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Brooklyn Street Art

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“NUART 2012″ International Street Art Catalysts in Norway

Posted on October 10, 2012

“By far the best exhibition we’ve yet created,” says Martyn Reed, organizer of the Nuart 2012 street art festival as it draws to a close in Stavanger, Norway.  What’s left after two weeks of painting, panel discussions, and parties stands on it own; The Art.

On old factory buildings, bricked stairways, in labyrinthine tunnels, and hanging on gallery walls, the city itself has welcomed international Street Artists to do these installations over the last decade and the funding for the events, artists, and materials are largely contributed to from public grants.

It’s a stunning model of arts funding that we’d like to see more of; one that is sophisticated enough to make behavioral and aesthetic distinctions and that is appreciative of the positive contributions of Street Art to the contemporary art canon. Here is one model that recognizes the importance of art in the streets as something necessary, valued. And the city of Stavanger keeps inviting a varied mix of well-known names and newcomers who show promise year after year.

Ben Eine (photo © Ian Cox)

At some point during the panel discussions at Nuart Plus this year there was talk about the dulling effect that the growing popularity of Street Art festivals specifically and sanctioned public art generally can sometimes have on the finished pieces. Certainly we are all familiar with those brain-deadening community murals of yesteryear that include lots of diversity, droning morality lectures and cute ducks. But we think the right balance of currency, community, and unchecked creativity can often catalyze great results, and smart people will know how to help keep it fresh.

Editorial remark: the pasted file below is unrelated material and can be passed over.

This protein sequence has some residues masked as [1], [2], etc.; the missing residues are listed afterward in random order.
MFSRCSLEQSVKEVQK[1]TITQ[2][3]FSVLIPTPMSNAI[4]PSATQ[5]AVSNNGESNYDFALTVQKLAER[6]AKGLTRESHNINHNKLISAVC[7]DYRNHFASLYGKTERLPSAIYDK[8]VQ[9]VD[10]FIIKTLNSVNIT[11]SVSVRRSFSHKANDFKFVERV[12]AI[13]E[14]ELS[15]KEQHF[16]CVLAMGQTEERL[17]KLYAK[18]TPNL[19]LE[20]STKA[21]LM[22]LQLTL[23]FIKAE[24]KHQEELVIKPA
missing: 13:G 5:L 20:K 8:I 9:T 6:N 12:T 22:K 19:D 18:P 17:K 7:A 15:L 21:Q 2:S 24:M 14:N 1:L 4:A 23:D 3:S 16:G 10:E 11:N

Another topic discussed this year, at least in part based on our 2011 essay “Freed from the Wall, Street Art Travels the World”, which we wrote for Nuart’s “Eloquent Vandals” book, is the game-changing influence that the Internet continues to have on the Street Art movement itself.  Considering that in the last year alone we have shown you art in the streets instantly from Paris, Iceland, Istanbul, Costa Rica, Jamaica, Nicaragua, Panama, Trinidad, Dominican Republic, Mexico, Copenhagen, London, Sweden, Atlanta, Bristol, Baltimore, Boston, Berlin, Beijing, Brooklyn and about 25 other cities on five continents, we think it’s worth quoting the intro from that essay; “The Internet and the increasing mobility of digital media are playing an integral role in the evolution of Street Art, a revolution in communication effectively transforming it into the first global people’s art movement.”

Aakash Nihalani (photo © Ian Cox)

Solidly, Stavanger took a lead in the Street Art festival arena early and is still setting standards for high quality as an integrated cultural event without compromising integrity with so-called ‘lifestyle’ branding. These images from 2012 show just a sampler of the many directions that Street Art is taking us, with traditional graffiti and letter-based influences and new overlays of 20th century fine art modernism keeping the scene unpredictable and vibrantly alive. Nuart artists this year included Aakash Nihalani (US), Dolk (Norway), Eine (UK), Ron English (US), Saber (US), Sickboy (UK), Mobster (UK), HowNosm (US), Niels Shoe Meulman (NL), Joran Seiler (US), and The Wa (France).

Thanks to Ian Cox for sharing these images, some exclusive and some previously published.

Aakash Nihalani installing a piece on the street. (photo © Ian Cox)

Sickboy takes in his indoor installation. (photo © Ian Cox)

Saber at work. (photo © Ian Cox)

Saber (photo © Ian Cox)

How & Nosm (photo © Ian Cox)

How & Nosm (photo © Ian Cox)

How & Nosm (photo © Ian Cox)

Jordan Seiler (photo © Ian Cox)

Mobstr takes in the wall. (photo © Ian Cox)

Mobstr makes MOM proud. (photo © Ian Cox)

Mobstr indoor installation. Detail. (photo © Ian Cox)

Mobstr makes friends with the notoriously wet climate in Stavanger. (photo © Ian Cox)

Ron English at work on his indoor installation. (photo © Ian Cox)

Niels Shoe Muelman working on his indoor installation. (photo © Ian Cox)

Niels Show Muelman (photo © Ian Cox)

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